Fort McClellan is located adjacent to Anniston. The water for Fort McClellan was supplied from Anniston. Many military people from the base lived in Anniston. There were health studies done of Anniston residents, but none (that I could find) of soldiers or dependents who passed through Fort McClellan. Why were military members excluded from the studies?
A group of veterans and one Congressman (Sponsor: Rep. Paul Tonko [D-NY21) have begun the process of introducing a bill Fort McClellan Health Registry Act which will direct the VA to establish a registry of veterans who were stationed at Fort McClellan, Alabama for the purpose of studying and/or treating illnesses associated with chemical exposure.
From Sue Frasier (the lead veteran in introducing this bill):
1. Barracks Asbestos Exposure
Up until between 1973 and 1976, the WAC Training Battallion was verifiably housed in World War II level barracks which were found to be in the 1990's, MEDIUM level ASBESTOS inside those buildings. After the WACS moved out, the same buildings were used for Enlisted mens barracks. The buildings have since been remediated.
2. Chemical Corps and Edgewood Test Veterans
What is known is that VX and SARIN gases were routinely released near the WAC Officers Candidate School which is across from one of the main Staging Fields for WAC Center. On the south end of the base and near the MP School, the Chemical Corps routinely held open air maneuvers up until 1971. They left or halted for a time, and then returned to build a new indoor facility and those tests were subsequently moved inside.
3. Leeching PCB's On The North End of the Base
To this very day, the entire access roads leading into Marshall Field of the former WAC Center are completely barricaded off. A World War II landfill was not properly capped.
The entire landfill area began leeching groundwater PCB's and that took over a stretch of land which extended past Highway 21 over into the town of WEAVER drinking water wells. Ground maneuvers on the north end of the base would be cause for claims skin or food contact with PCB's on the base itself.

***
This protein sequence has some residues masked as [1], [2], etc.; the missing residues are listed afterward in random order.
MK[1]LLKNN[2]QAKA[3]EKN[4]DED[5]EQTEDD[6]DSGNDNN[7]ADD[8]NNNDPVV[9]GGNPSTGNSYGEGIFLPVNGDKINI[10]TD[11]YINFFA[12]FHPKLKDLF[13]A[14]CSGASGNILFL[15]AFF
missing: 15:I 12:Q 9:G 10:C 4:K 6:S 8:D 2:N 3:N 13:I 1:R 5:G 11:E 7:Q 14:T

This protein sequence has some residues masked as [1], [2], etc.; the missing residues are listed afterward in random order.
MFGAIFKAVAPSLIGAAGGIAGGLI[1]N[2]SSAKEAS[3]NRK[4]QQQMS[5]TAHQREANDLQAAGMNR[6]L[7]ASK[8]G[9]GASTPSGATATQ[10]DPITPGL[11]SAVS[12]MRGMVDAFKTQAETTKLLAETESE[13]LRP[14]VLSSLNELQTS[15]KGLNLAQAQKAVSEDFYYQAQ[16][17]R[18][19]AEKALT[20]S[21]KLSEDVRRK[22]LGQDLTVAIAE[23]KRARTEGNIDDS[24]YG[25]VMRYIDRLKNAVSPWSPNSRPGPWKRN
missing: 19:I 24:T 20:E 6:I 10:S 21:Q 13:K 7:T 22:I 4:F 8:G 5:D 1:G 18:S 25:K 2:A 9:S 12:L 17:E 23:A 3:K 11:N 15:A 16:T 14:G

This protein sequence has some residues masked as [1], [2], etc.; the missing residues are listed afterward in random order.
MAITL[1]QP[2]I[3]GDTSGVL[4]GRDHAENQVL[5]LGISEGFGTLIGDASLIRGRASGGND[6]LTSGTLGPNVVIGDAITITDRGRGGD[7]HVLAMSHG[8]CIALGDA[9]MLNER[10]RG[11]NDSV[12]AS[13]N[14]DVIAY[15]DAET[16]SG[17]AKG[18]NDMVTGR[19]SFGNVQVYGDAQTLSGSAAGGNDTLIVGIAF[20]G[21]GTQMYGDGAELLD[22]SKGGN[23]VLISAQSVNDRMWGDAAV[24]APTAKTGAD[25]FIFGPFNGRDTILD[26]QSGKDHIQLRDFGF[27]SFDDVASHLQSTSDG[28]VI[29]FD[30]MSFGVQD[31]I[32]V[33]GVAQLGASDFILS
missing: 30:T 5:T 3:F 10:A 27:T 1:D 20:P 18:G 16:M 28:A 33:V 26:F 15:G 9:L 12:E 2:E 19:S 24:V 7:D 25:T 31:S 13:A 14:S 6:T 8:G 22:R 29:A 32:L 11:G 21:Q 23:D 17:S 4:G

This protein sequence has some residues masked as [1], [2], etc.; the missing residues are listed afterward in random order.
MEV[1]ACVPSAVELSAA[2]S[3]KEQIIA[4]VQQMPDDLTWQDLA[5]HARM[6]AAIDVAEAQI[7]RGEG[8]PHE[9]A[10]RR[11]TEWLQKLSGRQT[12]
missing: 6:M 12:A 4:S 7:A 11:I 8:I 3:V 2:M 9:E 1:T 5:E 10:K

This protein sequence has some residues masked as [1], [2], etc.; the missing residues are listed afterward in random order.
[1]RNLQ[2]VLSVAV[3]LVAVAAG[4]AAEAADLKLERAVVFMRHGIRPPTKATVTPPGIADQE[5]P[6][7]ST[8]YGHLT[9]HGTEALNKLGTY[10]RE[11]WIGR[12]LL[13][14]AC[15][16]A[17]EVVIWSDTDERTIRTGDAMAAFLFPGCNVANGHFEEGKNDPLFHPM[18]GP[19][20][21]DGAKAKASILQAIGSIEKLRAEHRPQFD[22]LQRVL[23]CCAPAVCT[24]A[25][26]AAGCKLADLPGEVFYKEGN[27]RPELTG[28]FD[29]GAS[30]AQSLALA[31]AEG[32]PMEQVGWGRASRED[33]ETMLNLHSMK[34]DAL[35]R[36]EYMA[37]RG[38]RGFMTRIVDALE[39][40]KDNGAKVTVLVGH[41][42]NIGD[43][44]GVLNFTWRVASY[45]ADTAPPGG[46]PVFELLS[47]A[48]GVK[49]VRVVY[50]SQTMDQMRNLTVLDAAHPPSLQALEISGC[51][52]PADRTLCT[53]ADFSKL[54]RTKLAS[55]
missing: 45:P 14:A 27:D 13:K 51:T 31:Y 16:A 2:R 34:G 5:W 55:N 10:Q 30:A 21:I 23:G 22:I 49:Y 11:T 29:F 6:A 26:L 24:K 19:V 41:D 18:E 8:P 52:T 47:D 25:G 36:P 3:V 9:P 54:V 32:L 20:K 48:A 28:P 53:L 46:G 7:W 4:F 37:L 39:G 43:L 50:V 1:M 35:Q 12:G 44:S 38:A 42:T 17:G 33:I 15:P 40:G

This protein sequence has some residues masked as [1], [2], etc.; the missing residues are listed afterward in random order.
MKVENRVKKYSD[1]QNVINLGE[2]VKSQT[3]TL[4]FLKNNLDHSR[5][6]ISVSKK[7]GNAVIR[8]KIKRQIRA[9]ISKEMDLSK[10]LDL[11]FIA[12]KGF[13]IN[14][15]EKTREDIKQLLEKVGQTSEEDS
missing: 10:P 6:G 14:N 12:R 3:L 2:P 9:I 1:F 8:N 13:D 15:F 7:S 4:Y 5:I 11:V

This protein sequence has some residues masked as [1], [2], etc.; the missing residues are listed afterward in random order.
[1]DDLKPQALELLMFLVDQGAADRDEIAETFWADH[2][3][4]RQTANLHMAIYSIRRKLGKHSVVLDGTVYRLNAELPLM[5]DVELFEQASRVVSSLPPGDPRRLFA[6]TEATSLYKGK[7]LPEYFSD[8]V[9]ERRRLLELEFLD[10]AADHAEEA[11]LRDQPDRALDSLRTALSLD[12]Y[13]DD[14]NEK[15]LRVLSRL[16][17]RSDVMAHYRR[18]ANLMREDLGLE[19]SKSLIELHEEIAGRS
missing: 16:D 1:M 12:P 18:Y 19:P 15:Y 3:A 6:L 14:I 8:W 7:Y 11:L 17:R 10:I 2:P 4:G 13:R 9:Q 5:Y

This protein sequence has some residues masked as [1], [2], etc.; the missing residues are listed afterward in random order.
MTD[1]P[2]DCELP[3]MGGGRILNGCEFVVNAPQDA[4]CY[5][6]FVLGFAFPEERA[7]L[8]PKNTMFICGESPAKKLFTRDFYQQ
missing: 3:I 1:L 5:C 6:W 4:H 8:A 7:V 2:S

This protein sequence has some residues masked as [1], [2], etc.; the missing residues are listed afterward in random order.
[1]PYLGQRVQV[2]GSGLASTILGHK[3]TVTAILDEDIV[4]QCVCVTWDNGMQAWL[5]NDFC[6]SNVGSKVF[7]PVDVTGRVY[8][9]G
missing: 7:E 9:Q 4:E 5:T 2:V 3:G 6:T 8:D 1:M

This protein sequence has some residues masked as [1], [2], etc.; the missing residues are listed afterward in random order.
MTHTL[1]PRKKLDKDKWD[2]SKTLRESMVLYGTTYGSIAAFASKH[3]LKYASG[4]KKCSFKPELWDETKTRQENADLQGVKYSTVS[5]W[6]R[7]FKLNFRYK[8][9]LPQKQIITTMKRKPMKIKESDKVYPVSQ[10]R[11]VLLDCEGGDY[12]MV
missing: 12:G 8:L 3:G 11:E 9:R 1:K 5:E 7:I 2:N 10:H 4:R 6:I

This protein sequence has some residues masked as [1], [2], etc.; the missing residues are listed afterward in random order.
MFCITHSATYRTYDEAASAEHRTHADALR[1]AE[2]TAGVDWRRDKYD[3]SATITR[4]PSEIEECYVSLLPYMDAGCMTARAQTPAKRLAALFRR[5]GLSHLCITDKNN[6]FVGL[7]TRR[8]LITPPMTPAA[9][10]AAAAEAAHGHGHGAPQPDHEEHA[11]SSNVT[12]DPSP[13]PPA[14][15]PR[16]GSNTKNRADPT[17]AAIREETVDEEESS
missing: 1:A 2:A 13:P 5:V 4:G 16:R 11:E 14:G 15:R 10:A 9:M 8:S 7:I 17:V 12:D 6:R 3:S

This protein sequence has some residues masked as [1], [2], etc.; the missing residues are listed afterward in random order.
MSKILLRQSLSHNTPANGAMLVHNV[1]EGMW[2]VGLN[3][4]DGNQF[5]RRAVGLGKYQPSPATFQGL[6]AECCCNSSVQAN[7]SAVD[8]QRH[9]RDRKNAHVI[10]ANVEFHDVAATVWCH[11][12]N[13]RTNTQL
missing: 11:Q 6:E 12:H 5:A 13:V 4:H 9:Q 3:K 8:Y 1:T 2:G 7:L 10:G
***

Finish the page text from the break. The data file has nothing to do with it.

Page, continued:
4. The Pelham Range Radiological Contamination
In the mid-1990's, nuclear training rods of Cobalt Lead were found still lodged in the maneuver grounds of Pelham Range and reported on by the Environmental Protection Agency. That EPA report is included in this Tonko legislation collection. I would expect to see high dosing diseases such as cancers to come out of this particular causation scenario. Because it was so very well documented at the EPA, it was included in the coverage of the Paul Tonko legislation for Fort McClellan.
5. The Contaminated Anniston Water by The Army Depot
The Anniston Army Depot had been routinely dumping detergents holding the chemical TCE into the public drinking water supply of the town of Anniston. All veterans from the base on LEAVE or PASS would have been affected. The EPA drinking water report is also included in this Forum report collection below for the Paul Tonko legislation. TCE all by itself is not at all toxic, It is merely harmful if swallowed. The contamination ended in the year 1987 so veterans with service after this time cannot claim TCE as a causation. The remediation by the EPA began in 1983 so there was a 4 year declining period in TCE content as the cleanup continued.
6. The Monsanto Air Disaster
Between around 1960 and 1971, the nearby Monsanto PCB Factory broken factory air stacks and it took their own pollution engineers a few years to get the matter under control. By the time they did, the damage was already done. Any other low level toxic exposures that were already at play with both veterans and the public, were doomed on this final PCB air dosing to suffer the kind of gene mutation that normally goes on with the onset of toxic exposure diseases. This was a well documented AIR disaster and PCB's do NOT break down in the atmosphere. In the year 2006, the air in Anniston was still testing at toxic LEAD levels and Monsanto was named as the blame for the contamination source. Autoimmune diseases among other things are the compelling signatures for PCB causation of diseases.
The Bill still NEEDS CO-Sponsors and support from more members in congress. It appears to be dying in a "committee".
UPDATE on the civilian lawsuit: The Department of Justice has become involved in the civilian side of the case: Feds sue over $300M PCBs settlement in Alabama. I'm wondering what happened to the original $700 Million? "Of the $300 million, $129 million went to lawyers and $171 million went to plaintiffs"? It was Monsanto vs. the poor mostly black residents of Anniston. Why should I be surprised?